President Donald J. Trump looks at diagrams and photos during his meeting with Florida Gov. Ron DeSantis Tuesday, April 28, 2020, in the Oval Office of the White House.

Official White House Photo by Shealah Craighead


The mayor has, since the most recent spike, decided to close back up again. On July 6, he signed an emergency order shuttering dance halls, party venues, and gyms, along with reimposing a ban on indoor dining. He attributed the rapid spread of the virus to “packed parties” and “street protests where people could not maintain social distancing and where not everyone was wearing facial coverings,” a reference to the recent social unrest over police killings. 

A day later, he reversed course and allowed indoor exercise at gyms to resume.

The claim about protests, in light of the mayor’s stance on indoor recreation, strikes Levine Cava as politics. “I was part of many of these marches and demonstrations and people were masked, in the open air,” she said.

In addition to protests, people were (until recently) tanning on Miami’s reopened beaches — both of which experts believe are far less dangerous than dining indoors.

“It’s all speculation without contact tracing,” she said.

Dr. Marissa Levine, a professor at the University of South Florida’s College of Public Health, agrees.

Across the state, “the big areas, like Miami-Dade, Tampa, Orlando, I think are all playing catch up right now,” she told Business Insider. “They are not adequately staffed to do the contact tracing needed now for the new case numbers that are coming in.”

When CNN contacted patients in the state, less than a quarter said they had heard from anyone in the health department.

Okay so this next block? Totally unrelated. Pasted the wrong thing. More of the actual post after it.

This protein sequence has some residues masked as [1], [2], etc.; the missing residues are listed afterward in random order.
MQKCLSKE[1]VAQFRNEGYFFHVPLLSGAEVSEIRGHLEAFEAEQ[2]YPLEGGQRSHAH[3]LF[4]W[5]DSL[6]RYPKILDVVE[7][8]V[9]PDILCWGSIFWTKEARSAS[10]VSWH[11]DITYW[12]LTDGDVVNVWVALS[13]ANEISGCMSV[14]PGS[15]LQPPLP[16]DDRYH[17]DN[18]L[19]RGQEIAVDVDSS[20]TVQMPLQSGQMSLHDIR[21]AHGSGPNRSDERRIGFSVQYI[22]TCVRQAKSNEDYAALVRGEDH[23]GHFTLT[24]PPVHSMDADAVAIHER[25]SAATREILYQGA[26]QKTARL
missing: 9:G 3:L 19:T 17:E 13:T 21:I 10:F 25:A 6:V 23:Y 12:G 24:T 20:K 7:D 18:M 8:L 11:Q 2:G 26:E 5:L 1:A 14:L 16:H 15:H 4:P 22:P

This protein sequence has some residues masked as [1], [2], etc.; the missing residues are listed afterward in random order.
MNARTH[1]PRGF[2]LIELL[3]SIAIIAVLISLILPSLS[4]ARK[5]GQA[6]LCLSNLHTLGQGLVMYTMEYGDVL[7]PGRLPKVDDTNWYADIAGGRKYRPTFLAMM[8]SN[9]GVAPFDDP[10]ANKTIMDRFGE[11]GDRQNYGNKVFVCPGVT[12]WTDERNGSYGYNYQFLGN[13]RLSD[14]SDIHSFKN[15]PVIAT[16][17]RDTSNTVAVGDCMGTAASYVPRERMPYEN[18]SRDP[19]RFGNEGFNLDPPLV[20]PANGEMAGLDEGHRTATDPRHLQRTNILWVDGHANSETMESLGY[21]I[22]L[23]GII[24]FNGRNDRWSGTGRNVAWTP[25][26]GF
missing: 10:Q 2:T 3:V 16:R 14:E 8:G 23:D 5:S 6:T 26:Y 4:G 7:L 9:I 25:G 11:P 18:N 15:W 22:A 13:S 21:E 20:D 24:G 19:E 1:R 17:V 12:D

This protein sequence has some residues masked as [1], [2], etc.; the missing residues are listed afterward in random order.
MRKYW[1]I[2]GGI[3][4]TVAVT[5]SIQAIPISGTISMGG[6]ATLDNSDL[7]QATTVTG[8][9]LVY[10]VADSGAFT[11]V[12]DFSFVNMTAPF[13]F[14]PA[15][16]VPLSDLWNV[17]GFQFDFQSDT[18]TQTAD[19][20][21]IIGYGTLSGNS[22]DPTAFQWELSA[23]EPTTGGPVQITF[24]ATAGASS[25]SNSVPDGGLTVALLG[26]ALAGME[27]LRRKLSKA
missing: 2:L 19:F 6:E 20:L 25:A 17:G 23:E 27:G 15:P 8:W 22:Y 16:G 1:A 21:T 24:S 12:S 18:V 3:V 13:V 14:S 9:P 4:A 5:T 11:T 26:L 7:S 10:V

But more hiring, now, is also not a silver bullet. Contact tracing is most valuable early on in an outbreak, before an explosion — when a handful of infected persons, and the people they know, can be tracked down and quarantined before they infect thousands of others. In the case of COVID-19, it would have also been more useful before the disease and the danger it poses became a partisan matter.

florida coronavirus july 4 beach

People in Cocoa Beach, Florida, get their temperature checked on July 4, 2020.

Paul Hennessy/NurPhoto via Getty Images


In late June, the Pew Research Center found that most Republicans were not concerned by the prospect that they might unknowingly spread the coronavirus, compared to two-thirds of Democrats. And that’s reflected, if not a product of, the mixed messages from the respective parties and their leaders.

As The New York Times reported July 6, the problem is not just that there aren’t enough contact tracers in Miami-Dade County, but the entire state: Florida has only 1,600 people performing the task, with a contractor reportedly set to hire 600 more, far below the level recommended by public health experts.

Staffing isn’t the only problem, The Times noted: Some of those infected individuals whom the state does manage to contact don’t want to talk. 

“We are starting to encounter a fair amount of pushback from younger folks when you call them up and say, ‘We want to know everyone who was at your party,'” one doctor told the paper. “There’s very much a sense of, ‘That’s none of your business.'”

Levine, the public health expert, told Business Insider that attitude reflects errors from the top: political leaders encouraging social distancing while at the same time urging a return to business as usual — and only belatedly adopting policies, from mandated face coverings to contact tracing, long demanded by those most familiar with the science.

“I think we’ve had a lot of mixed messaging,” she said. “Pretty much everything we do with a pandemic, if we do it earlier, we have better outcomes. But it requires good leadership, strong messaging, and good public participation.”